- Relevance and personalization: Unlike the 1:1 personalization of the typical B2C shopping experience, the B2B customer is an organization, and it may have a team of 10 buyers making purchasing decisions. In essence, the B2B search experience must be personalized to a team of individuals, not just one shopper. Luckily, most B2B buyers have an account and sign in every time they search for products. This means every visit provides rich behavioral data that can be used to determine shopper intentions, fueling personalization for future visits.
Let AI do the heavy lifting
These are big challenges. That is why it’s so important to seek help from advanced technologies like AI, which already powers many consumer brand websites to deliver 1:1 personalized experiences and the highly relevant product recommendations we’ve all come to expect.
Like the solutions the Amazons and Targets of the world use, relevance platforms are capable of handling large and highly complex catalogs that include hundreds of thousands or even millions or products. AI and machine learning creates better product discovery and takes a holistic approach to tackling the issues mentioned previously, and helps to transform the B2B search experience into one you might receive from your favorite brand.
For example, the B2B company can offer the customer personalized results based on customer pricing and customer-specific catalogs, which ensures the right products, items and prices are shown. Another scenario might be recognizing the customer’s buying patterns, anticipating their needs and speeding their path to those exact products.
Search analytics are crucial
Finally, but equally as important, B2B sellers must employ site search analytics in addition to tools that measure click-through rate, conversion rate, and average order value. Site analytics answers important questions such as what visitors searched for, what was learned about them based on their search and the products they sought, and whether the buyer found the products they were looking for.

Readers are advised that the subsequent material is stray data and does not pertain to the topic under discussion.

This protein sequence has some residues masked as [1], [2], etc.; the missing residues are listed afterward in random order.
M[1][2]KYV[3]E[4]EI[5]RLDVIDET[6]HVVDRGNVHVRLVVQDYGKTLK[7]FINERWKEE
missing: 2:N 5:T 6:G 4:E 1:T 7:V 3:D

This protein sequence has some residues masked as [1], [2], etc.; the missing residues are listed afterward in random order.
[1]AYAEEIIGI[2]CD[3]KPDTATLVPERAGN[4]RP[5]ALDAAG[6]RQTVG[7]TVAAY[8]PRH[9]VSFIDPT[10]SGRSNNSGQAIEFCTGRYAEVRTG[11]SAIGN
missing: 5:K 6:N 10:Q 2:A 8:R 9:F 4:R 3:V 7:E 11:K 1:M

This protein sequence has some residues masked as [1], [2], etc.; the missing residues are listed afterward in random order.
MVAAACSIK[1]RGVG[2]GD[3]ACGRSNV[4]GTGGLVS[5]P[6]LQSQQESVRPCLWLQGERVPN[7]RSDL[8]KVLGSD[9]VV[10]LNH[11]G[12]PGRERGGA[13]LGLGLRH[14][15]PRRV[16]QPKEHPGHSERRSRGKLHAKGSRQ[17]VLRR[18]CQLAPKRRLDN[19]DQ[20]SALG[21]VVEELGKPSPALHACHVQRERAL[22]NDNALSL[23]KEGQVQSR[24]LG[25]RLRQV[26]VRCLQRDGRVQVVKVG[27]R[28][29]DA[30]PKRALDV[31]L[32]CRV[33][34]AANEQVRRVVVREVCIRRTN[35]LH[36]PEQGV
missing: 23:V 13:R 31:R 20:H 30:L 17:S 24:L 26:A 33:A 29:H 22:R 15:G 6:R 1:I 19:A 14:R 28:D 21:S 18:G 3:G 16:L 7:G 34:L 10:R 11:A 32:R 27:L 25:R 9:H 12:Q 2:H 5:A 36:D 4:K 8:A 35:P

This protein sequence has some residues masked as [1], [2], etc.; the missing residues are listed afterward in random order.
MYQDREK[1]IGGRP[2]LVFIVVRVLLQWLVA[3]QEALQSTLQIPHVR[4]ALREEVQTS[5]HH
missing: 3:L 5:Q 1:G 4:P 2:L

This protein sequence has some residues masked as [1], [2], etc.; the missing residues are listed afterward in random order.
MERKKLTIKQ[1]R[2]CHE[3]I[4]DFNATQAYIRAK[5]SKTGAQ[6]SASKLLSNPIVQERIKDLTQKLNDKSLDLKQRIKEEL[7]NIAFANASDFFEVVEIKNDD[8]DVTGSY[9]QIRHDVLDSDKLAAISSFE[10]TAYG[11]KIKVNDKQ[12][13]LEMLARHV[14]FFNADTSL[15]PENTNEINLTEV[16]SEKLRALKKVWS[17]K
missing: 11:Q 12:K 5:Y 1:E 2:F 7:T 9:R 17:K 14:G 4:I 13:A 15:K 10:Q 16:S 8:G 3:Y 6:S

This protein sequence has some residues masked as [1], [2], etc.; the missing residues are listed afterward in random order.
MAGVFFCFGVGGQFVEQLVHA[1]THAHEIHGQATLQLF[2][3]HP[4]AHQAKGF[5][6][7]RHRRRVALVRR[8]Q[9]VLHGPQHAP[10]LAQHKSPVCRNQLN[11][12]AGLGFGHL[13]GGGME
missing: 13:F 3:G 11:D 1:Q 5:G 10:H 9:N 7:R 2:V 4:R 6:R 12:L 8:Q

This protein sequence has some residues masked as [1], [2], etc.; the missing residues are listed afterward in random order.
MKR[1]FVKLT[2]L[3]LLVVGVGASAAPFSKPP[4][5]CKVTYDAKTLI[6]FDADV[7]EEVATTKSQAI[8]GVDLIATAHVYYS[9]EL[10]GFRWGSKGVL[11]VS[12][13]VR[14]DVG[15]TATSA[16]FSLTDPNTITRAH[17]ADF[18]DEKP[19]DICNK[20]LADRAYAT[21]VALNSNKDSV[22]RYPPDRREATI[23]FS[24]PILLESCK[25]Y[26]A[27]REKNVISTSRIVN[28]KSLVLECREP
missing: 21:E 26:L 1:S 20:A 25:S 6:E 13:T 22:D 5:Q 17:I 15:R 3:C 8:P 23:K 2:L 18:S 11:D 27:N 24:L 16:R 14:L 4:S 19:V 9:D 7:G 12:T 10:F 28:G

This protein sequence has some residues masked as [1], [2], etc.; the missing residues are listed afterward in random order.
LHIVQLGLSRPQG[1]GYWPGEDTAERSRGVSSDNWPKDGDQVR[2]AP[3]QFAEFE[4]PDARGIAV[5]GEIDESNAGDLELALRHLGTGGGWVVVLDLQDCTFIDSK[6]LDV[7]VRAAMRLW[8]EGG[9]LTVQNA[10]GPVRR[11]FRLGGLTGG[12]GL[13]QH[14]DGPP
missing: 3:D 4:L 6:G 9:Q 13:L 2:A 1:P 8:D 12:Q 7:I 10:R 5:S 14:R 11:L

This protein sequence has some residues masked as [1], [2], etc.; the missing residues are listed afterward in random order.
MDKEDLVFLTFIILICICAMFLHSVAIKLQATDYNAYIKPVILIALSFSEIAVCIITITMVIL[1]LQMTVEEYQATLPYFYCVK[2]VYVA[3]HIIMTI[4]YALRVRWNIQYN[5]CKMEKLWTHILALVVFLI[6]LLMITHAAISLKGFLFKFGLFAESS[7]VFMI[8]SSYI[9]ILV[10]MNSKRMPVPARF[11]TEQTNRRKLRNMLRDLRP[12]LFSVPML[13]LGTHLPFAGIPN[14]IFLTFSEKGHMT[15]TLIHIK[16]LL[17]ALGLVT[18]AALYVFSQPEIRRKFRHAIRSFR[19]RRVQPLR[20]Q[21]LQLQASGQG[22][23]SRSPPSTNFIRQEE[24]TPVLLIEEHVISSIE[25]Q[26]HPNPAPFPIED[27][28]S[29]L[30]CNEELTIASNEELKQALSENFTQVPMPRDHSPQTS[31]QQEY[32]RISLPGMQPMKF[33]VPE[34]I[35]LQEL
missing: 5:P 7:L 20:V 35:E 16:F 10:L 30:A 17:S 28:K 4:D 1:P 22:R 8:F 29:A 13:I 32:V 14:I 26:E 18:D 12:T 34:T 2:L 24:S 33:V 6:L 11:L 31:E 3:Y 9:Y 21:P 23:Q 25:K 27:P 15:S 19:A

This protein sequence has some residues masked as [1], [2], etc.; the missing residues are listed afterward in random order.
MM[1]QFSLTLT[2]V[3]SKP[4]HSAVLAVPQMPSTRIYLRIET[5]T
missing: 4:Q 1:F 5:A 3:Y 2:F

Or did they leave the site without making a purchase or asking for a quote? The answer to these questions can help companies refine their content and search strategy to better engage buyers, deliver a better experience, and drive more conversions (and ultimately, more revenues).
One thing is certain: rising inflation continues to pose challenges to B2B companies. One way to keep ahead of the competition is to modernize the B2B commerce buying experience.
By leveraging technologies like AI and machine learning, companies can deliver a better, more customized buying experience to their customers, with more intuitive search capabilities, enhanced search results, and more relevant product recommendations. This approach reduces online friction for a quicker, more seamless buying experience, encouraging repeat purchases.
About the author
Brian McGlynn is general manager of commerce at Coveo, a provider of AI-powered site search and personalization technology. Prior to Coveo, he most recently was general manager of North American business for Intershop, an ecommerce platform provider. He has more than 20 years of experience in the high-tech industry, including at HP and IBM.